India's largest private lender in terms of m-cap, HDFC Bank will decide on raising about ₹50,000 crore, in one of the biggest bond sales by an Indian bank to date. The funds are being raised to meet the higher reserve requirement before its mega-merger with housing finance giant HDFC Ltd.
HDFC Bank, in a stock exchange filing, said it'll issue perpetual debt instruments (part of additional tier I capital), tier II capital bonds and long-term bonds (financing of infrastructure and affordable housing) worth ₹50,000 crore in the next 12 months via private placement mode.
The fundraising plan will come up for discussion on April 16. "The board of directors would consider this proposal at its ensuing board meeting to be held on April 16, 2022. The bank will appropriately inform the exchanges after the conclusion of the board meeting," HDFC Bank said.
Perpetual debt instruments are debt funds that come with no maturity date. In this, the issuer of the bonds keeps on paying interest forever till either the company shuts down or the investor possesses these bonds.
In August last year, HDFC Bank had raised $1 billion by issuing perpetual debt instruments from foreign investors. Before that, HDFC Bank had raised issued perpetual bonds in May 2017 at a coupon of 8.85% from onshore investors.
Why high reserves are required
HDFC, which is India's largest housing finance company, this week had announced its merger with HDFC Bank, the country's largest private sector bank. The proposed merger is expected to take about two years to complete.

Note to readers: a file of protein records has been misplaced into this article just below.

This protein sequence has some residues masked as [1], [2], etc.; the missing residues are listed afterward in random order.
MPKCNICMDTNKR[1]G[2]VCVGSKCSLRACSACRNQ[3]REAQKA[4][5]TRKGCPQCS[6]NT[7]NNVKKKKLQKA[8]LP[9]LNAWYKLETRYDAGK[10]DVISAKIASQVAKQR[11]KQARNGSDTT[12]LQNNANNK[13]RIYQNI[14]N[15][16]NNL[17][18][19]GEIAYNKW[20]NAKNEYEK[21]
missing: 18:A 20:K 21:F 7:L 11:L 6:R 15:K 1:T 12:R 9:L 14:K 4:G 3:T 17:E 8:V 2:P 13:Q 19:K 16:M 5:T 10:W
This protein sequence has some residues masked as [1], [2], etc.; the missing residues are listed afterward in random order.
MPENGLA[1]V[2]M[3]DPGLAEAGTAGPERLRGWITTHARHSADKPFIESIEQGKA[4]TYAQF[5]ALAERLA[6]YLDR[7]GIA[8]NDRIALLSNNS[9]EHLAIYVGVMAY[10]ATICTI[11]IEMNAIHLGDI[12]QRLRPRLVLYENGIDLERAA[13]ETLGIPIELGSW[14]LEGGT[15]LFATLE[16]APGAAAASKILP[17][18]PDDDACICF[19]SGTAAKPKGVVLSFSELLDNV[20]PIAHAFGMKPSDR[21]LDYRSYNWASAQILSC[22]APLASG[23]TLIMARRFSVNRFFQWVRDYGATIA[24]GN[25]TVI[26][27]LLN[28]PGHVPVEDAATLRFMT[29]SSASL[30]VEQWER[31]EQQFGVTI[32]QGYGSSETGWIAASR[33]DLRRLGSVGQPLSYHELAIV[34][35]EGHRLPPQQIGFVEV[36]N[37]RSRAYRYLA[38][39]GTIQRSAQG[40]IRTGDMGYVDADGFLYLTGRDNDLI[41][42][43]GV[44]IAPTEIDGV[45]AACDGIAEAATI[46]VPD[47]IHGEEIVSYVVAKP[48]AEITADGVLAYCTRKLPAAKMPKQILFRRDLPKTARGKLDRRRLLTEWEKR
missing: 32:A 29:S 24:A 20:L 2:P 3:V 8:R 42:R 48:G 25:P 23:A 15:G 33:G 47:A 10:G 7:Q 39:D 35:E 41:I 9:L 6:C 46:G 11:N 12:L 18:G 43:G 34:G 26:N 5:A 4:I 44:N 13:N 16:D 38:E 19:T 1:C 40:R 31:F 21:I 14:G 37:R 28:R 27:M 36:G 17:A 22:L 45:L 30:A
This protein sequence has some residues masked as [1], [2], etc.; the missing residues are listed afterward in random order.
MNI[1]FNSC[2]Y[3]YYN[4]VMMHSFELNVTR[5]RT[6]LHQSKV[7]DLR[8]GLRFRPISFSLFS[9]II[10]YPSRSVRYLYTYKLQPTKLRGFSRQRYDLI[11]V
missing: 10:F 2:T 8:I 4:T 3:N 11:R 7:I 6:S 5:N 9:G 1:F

The merger of the two big entities means higher CRR and SLR requirements due to the bigger size of the balance sheet of the combined entity.
To get regulatory approvals for the mega-merger of the two biggest entities in their respective space, it’s estimated that the new company will need to buy bonds worth ₹80,000-90,000 crore.
This is because as per the norms, the banks are required to maintain SLR (statutory liquidity ratio) at 18% of the net demand and time liabilities. It is a minimum reserve requirement that needs to be mandatorily maintained by commercial banks. Also, CRR or cash reserve ratio is the percentage (about 4 per cent) of a bank's total deposit, and it also mandatorily needs to be maintained as liquid cash with the RBI.
Why HDFC, HDFC Bank are merging
The bigger, the better. The private bank believes the merger of HDFC and HDFC Bank will create a large balance sheet and net worth that would allow a greater flow of credit into the economy.
Post the merger, the shareholders of HDFC will receive 42 shares of HDFC Bank for 25 shares held in HDFC. The merger will also enable the underwriting of larger ticket loans, including infrastructure loans. It'll bring together the complementary strengths of the two organisations. For example, HDFC Bank's customers would be offered mortgages as a core product in a seamless manner, thereby improving the pace of credit growth.
HDFC Bank will also leverage the long tenor mortgage relationship to offer varied credit and deposit products, resulting in an enhanced value proposition and customer experience for all customers of the combined entity. The bank thinks the merger is expected to create long-term value for all stakeholders, including customers, employees and shareholders of both entities.
Once the merger is completed, HDFC Bank will be 100 per cent owned by public shareholders and existing shareholders of HDFC will own 41 per cent of the bank. The equity shares held by HDFC in HDFC Bank will be extinguished as per the scheme. The subsidiaries of HDFC will become associates of HDFC Bank.